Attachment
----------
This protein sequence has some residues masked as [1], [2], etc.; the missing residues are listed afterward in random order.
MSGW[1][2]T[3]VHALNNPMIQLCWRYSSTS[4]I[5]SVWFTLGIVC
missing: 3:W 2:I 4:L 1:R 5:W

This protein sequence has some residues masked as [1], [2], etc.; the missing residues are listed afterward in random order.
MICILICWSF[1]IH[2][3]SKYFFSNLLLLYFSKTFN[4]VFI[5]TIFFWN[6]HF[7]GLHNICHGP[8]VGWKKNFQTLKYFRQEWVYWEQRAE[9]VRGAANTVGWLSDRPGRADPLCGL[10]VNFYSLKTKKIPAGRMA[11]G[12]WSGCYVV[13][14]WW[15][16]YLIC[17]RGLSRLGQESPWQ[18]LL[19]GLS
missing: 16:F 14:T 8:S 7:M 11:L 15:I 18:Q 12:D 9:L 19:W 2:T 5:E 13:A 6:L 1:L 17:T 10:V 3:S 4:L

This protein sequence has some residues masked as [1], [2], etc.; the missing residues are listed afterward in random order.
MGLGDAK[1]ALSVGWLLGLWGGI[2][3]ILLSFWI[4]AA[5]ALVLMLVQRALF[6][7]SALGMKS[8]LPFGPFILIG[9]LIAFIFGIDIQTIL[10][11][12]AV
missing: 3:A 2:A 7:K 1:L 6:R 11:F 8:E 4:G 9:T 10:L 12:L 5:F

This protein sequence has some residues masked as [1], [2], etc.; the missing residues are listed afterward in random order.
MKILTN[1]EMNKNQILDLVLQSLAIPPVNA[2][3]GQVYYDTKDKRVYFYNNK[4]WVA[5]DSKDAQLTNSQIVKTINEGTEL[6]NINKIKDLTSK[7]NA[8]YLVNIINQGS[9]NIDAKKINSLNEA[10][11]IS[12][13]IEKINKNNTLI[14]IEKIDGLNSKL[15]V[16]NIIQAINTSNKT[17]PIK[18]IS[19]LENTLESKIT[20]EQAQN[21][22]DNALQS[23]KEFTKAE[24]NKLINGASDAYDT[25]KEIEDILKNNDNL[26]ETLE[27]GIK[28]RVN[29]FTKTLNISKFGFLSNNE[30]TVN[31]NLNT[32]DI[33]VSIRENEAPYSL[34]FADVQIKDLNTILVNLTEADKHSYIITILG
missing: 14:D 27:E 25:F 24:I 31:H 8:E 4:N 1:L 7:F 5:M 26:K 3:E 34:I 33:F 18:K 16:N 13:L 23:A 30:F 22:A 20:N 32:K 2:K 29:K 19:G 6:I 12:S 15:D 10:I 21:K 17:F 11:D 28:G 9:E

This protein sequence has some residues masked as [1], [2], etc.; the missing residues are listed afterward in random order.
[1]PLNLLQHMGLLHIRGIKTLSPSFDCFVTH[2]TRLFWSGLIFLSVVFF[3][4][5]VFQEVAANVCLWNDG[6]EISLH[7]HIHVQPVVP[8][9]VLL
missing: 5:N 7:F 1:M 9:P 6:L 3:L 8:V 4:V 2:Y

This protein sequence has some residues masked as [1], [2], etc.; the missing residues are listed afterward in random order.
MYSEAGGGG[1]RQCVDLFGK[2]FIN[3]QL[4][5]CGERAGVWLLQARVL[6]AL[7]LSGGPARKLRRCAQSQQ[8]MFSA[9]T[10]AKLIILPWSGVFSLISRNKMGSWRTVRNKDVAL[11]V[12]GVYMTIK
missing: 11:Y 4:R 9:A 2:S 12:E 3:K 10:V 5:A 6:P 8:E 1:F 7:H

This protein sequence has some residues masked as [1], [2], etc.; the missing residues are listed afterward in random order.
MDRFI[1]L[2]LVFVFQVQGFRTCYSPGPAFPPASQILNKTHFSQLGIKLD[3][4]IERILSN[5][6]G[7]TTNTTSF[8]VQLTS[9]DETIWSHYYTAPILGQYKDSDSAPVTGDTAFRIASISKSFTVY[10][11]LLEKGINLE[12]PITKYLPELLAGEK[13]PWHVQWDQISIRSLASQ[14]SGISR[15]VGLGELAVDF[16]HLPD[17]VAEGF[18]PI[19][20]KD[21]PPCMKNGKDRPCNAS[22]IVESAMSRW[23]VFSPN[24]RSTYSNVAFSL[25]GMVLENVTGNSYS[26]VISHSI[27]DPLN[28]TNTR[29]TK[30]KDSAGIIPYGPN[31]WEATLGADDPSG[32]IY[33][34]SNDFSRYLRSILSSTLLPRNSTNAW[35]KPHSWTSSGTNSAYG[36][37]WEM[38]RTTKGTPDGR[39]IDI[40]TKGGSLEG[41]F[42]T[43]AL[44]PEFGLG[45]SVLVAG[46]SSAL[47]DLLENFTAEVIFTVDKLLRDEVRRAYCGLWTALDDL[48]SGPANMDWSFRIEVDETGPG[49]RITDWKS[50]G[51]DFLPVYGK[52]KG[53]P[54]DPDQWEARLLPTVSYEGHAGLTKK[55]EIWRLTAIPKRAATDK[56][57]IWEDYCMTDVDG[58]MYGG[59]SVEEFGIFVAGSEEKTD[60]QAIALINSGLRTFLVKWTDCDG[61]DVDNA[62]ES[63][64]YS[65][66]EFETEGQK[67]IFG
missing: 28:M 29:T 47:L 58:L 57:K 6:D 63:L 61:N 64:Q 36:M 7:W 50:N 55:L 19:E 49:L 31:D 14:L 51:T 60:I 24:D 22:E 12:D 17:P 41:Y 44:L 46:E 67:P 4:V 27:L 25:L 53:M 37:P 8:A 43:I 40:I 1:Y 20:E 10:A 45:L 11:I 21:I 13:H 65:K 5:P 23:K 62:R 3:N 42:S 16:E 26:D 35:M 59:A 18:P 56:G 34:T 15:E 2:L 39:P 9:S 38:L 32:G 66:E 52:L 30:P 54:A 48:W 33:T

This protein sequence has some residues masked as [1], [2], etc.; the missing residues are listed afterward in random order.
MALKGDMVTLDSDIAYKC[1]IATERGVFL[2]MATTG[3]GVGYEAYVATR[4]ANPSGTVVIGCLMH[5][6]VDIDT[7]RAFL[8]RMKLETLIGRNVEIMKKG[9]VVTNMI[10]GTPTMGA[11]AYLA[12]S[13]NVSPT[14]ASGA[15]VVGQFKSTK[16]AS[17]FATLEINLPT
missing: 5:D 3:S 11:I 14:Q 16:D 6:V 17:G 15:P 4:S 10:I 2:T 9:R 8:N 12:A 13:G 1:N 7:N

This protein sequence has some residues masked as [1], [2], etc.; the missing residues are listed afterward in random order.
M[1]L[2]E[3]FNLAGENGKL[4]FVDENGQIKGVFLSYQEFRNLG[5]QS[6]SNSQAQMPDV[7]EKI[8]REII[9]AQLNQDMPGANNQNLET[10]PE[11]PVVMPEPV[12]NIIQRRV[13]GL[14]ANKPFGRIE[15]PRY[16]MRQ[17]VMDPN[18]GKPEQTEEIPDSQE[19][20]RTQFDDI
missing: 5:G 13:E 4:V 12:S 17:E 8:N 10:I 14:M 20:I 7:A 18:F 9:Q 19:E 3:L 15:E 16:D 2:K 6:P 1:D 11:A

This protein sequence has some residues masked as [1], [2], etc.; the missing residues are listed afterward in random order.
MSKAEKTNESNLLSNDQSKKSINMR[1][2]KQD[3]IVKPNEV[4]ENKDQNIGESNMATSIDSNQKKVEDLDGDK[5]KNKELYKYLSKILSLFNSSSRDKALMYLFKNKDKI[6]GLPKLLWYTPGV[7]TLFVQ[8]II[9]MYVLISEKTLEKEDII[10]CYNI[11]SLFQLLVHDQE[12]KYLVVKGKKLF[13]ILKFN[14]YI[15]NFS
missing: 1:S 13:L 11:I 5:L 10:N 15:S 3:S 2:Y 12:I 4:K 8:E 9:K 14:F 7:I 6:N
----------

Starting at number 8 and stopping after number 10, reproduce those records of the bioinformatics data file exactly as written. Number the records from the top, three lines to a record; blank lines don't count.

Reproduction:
This protein sequence has some residues masked as [1], [2], etc.; the missing residues are listed afterward in random order.
MALKGDMVTLDSDIAYKC[1]IATERGVFL[2]MATTG[3]GVGYEAYVATR[4]ANPSGTVVIGCLMH[5][6]VDIDT[7]RAFL[8]RMKLETLIGRNVEIMKKG[9]VVTNMI[10]GTPTMGA[11]AYLA[12]S[13]NVSPT[14]ASGA[15]VVGQFKSTK[16]AS[17]FATLEINLPT
missing: 5:D 3:S 11:I 14:Q 16:D 6:V 17:G 15:P 4:S 10:I 2:T 9:R 8:N 12:A 13:G 1:N 7:N

This protein sequence has some residues masked as [1], [2], etc.; the missing residues are listed afterward in random order.
M[1]L[2]E[3]FNLAGENGKL[4]FVDENGQIKGVFLSYQEFRNLG[5]QS[6]SNSQAQMPDV[7]EKI[8]REII[9]AQLNQDMPGANNQNLET[10]PE[11]PVVMPEPV[12]NIIQRRV[13]GL[14]ANKPFGRIE[15]PRY[16]MRQ[17]VMDPN[18]GKPEQTEEIPDSQE[19][20]RTQFDDI
missing: 5:G 13:E 4:V 12:S 17:E 8:N 10:I 14:M 20:I 7:A 18:F 9:Q 19:E 3:L 15:E 16:D 2:K 6:P 1:D 11:A

This protein sequence has some residues masked as [1], [2], etc.; the missing residues are listed afterward in random order.
MSKAEKTNESNLLSNDQSKKSINMR[1][2]KQD[3]IVKPNEV[4]ENKDQNIGESNMATSIDSNQKKVEDLDGDK[5]KNKELYKYLSKILSLFNSSSRDKALMYLFKNKDKI[6]GLPKLLWYTPGV[7]TLFVQ[8]II[9]MYVLISEKTLEKEDII[10]CYNI[11]SLFQLLVHDQE[12]KYLVVKGKKLF[13]ILKFN[14]YI[15]NFS
missing: 1:S 13:L 11:I 5:L 10:N 15:S 3:S 2:Y 12:I 4:K 8:E 9:K 14:F 7:I 6:N